This volume of Frontiers: The Interdisciplinary Journal of Study Abroad offers a wide variety of approaches and topics in international education research. First, readers will note the geographic diversity that the articles represent; they examine study abroad topics in Africa, Argentina, Costa Rica, France, Nepal, Thailand, and Vietnam. Second, the articles cover a wide-range of issues, including language acquisition, risk management, recruitment of minority students for study abroad, evaluation of cultural integration, and financial inequities in study abroad. Third, this volume contains articles by a variety of authors, including U.S.-based study abroad administrators, faculty members, and on-site resident directors. Finally, the modes of inquiry are as varied as the topics and authors. Research approaches in this volume include survey instruments, interviews, participant observation, case studies, literature review, as well as analytical essays.
This diversity of geography, issues, authors, and modes of inquiry has from the beginning characterized the content of Frontiers and been one of its chief strengths. When the first volume of Frontiers appeared in 1995, one was hard pressed to find many research-based and analytical studies in the field, let alone the diversity of such work that this volume represents. In this regard, Frontiers has matured along with the field of international education, and today, almost ten years later, this volume reflects the growing importance being placed on research on the critical aspects of our work.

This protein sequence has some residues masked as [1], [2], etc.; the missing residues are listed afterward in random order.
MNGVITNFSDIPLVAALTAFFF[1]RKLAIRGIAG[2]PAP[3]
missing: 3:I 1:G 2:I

The opening article by Lilli Engle and John Engle, “Study Abroad Levels: Toward a Classification of Program Types,” offers a revolutionary perspective by which international educators may categorize and judge study abroad programs. Their proposed typology makes qualitative distinctions between study abroad program models based on their view of a spectrum of cultural immersion. Frontiers readers will find their analysis provocative, stimulating study abroad professionals to examine programming in useful ways.
In “Women and Cultural Learning in Costa Rica: Reading the Contexts,” Adele Anderson reviews research on Costa Rica’s cultural context, student adjustment and tourism theory, relating them to American student experiences, and she includes data from ethnographic observations and interviews collected during three years as a resident director of short-term programs. Anderson introduces a tool that may be used by resident directors to guide student cultural adjustment more systematically.
Mark Ritchie, an on-site resident director in Thailand, provides a very useful analysis of study abroad risk management in his article, “Risk Management in Study Abroad: Lessons from the Wilderness.” Ritchie draws upon the principles of wilderness education, especially as it is conducted in developing countries, in offering recommendations for study abroad risk management. Readers will appreciate his suggestions for reducing risk by applying the experiential techniques of wilderness education.
J. Scott Van Der Meid’s study, “Asian Americans: Factors Influencing the Decision to Study Abroad,” examines the factors that influence Asian American students’ decision to study abroad, and provides useful suggestions for considering ways to increase study abroad participation among this population. As the field of study abroad continues to seek ways to increase minority participation in study abroad, Van Der Meid’s study offers a model for examining this question among all ethnic groups.